Well, first things first, don’t PANIC!
Arm yourself with the following command
dfsrdiag replicationstate,look at the Windows Event Logs and DFS-R Debug logs located in C:\Windows\Debug.
They provide a wealth information.
Just as a reminder for myself I am going to include some resources below. Might come back and expand on them another time.
1. Checking for backlogs:
dfsrdiag backlog /rgname:rgroup_name /rfname:folder_name /sendingmember:sending_server
2. Setting verbose logging for DFSR logs:
wmic /namespace:\\root\microsoftdfs path dfsrmachineconfig set debuglogseverity=5
3. Translate GUID into file names. DFSR usus GUID to identify replicated files:
dfsrdiag guid2name /guid:guid_identifier /rgname:group_name
4. Getting the GUID’s of replicated folders:
wmic /namespace:\\root\microsoftdfs path dfsrreplicatedfolderconfig get replicatedfolderguid,replicatedfoldername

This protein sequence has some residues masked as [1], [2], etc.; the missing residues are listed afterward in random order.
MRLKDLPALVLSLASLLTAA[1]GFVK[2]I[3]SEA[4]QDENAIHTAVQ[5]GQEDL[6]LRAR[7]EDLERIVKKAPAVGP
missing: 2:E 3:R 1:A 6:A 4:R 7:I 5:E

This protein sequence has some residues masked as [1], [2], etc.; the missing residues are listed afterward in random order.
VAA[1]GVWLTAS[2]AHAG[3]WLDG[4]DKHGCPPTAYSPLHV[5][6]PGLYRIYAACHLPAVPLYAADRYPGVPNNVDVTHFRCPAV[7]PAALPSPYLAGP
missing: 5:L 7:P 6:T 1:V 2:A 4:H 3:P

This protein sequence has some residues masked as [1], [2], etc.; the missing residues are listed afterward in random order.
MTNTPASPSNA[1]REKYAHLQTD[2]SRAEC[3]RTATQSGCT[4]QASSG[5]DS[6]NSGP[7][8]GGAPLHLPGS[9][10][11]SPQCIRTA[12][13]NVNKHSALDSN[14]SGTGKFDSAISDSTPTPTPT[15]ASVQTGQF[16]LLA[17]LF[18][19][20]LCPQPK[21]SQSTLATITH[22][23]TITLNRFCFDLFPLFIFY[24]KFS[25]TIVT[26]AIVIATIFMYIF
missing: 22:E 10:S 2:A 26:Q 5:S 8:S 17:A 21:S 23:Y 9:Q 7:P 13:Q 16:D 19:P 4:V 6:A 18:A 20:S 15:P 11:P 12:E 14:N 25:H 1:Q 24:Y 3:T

5. What is DFSR currently up to? – https://blogs.technet.microsoft.com/filecab/2009/05/28/dfsrdiag-exe-replicationstate-whats-dfsr-up-to/
6. Useful succint DFSR Troubleshooting notes with EventId’s – https://adminspeak.wordpress.com/tag/dfs-event-id-2212/
7. DFSR Event ID 2212 – https://support.microsoft.com/en-us/kb/977518
8. Understanding DFSR Dirty (Unexpected) File Recovery – https://blogs.technet.microsoft.com/filecab/2012/07/23/understanding-dfsr-dirty-unexpected-shutdown-recovery/
9. Understanding DFSR Debug logs. A great 21-part series on DFSR and Debug logs. Part 1 – https://blogs.technet.microsoft.com/askds/2009/03/23/understanding-dfsr-debug-logging-part-1-logging-levels-log-format-guids/